Published time: 21 Apr, 2017 15:24
The Western media deliberately exaggerate the number of people killed in the Syrian conflict to create a “humanitarian pretext” for a possible intervention in the war-torn country, Syrian President Bashar Assad told Sputnik in an exclusive interview.
The official death toll of the Syrian war is much lower than the numbers presented by the Western media and amounts to “tens of thousands, not… hundreds of thousands,” Assad told Sputnik.
He went on to say that the West adds the number of terrorists and foreign mercenaries killed to the official death toll, to make it higher and create an image of a humanitarian catastrophe of an unprecedented scale.
“So, the numbers that we've been hearing in the Western media during the last six years were not precise, [they were used] only to inflate the number just to show how horrible the situation is, to use it as humanitarian pretext to intervene in Syria,” the president said.
Speaking about chemical weapons allegedly possessed by terrorist groups, Assad said that he is “100 percent” sure that the extremists receive them “directly from Turkey.” He added that “there was evidence regarding this” and “many parties and parliament members in Turkey… questioned the government regarding those allegations.”
He went on to say that Turkey is in fact “the only route for the terrorists to get money, armaments, every logistic support, recruits, and this kind of material” as they “don't have any other way to come from the north.”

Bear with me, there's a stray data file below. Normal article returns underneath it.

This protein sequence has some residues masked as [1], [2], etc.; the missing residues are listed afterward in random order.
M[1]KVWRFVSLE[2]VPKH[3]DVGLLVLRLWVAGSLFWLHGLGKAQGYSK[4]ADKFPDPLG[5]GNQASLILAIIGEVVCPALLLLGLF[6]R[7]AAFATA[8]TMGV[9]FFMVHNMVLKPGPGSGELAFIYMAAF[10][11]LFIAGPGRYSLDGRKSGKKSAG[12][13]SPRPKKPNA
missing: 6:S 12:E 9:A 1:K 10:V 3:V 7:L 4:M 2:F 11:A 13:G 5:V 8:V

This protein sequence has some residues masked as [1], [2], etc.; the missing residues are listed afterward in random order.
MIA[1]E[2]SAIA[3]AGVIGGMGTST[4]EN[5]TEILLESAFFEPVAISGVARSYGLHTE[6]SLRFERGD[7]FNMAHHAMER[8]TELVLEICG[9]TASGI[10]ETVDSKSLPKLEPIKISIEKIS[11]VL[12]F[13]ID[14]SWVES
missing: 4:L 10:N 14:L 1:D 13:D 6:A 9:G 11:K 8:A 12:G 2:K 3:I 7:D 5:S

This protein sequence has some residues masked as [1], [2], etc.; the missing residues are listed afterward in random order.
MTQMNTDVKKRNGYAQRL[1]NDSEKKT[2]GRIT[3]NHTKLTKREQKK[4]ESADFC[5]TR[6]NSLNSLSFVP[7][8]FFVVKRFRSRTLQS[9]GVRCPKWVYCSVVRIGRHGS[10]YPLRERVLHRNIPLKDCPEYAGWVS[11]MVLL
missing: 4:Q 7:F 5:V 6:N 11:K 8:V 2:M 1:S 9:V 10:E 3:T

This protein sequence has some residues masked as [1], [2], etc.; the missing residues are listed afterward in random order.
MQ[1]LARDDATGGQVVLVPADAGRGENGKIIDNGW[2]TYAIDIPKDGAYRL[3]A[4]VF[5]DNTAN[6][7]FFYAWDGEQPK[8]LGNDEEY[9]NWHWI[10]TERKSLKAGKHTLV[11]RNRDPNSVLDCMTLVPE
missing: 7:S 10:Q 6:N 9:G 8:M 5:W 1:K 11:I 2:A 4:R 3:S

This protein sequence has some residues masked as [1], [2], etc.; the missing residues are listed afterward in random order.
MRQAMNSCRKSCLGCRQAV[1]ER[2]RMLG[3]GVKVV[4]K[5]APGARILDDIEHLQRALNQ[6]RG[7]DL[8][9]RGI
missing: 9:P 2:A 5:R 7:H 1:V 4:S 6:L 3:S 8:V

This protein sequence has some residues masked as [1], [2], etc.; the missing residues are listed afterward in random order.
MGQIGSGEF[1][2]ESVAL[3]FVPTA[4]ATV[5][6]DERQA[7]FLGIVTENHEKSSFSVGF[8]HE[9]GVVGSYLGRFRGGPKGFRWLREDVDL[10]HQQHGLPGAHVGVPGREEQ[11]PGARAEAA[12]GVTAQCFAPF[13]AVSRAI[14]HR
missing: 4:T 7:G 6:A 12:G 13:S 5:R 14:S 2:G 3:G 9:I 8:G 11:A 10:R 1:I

He also reiterated his belief that Turkey’s actions in Syria, as well as those of the US, are an “invasion.” He said that such actions violate Syrian sovereignty, and that Damascus cannot simply tell them “they can stay” or “let’s negotiate” after they have entered Syria without official invitation.
“It is your land, you have to defend it, you have to go and fight,” Assad said, adding at the same time that “the priority now is to defeat the terrorists.”
He also emphasized the importance of Syria’s territorial integrity by saying that all issues regarding local self-government and “confederation” should be resolved within the framework of the Syrian legal system after the end of the conflict, and should be based on a broad social consensus.
“Syria is a melting pot of different cultures, different ethnicities, religions, sects, and so on. So, a single part of this social fabric cannot define the future of Syria; it needs consensus. So, … it's better to wait and discuss the next constitution” together with all sections of Syrian society, he said.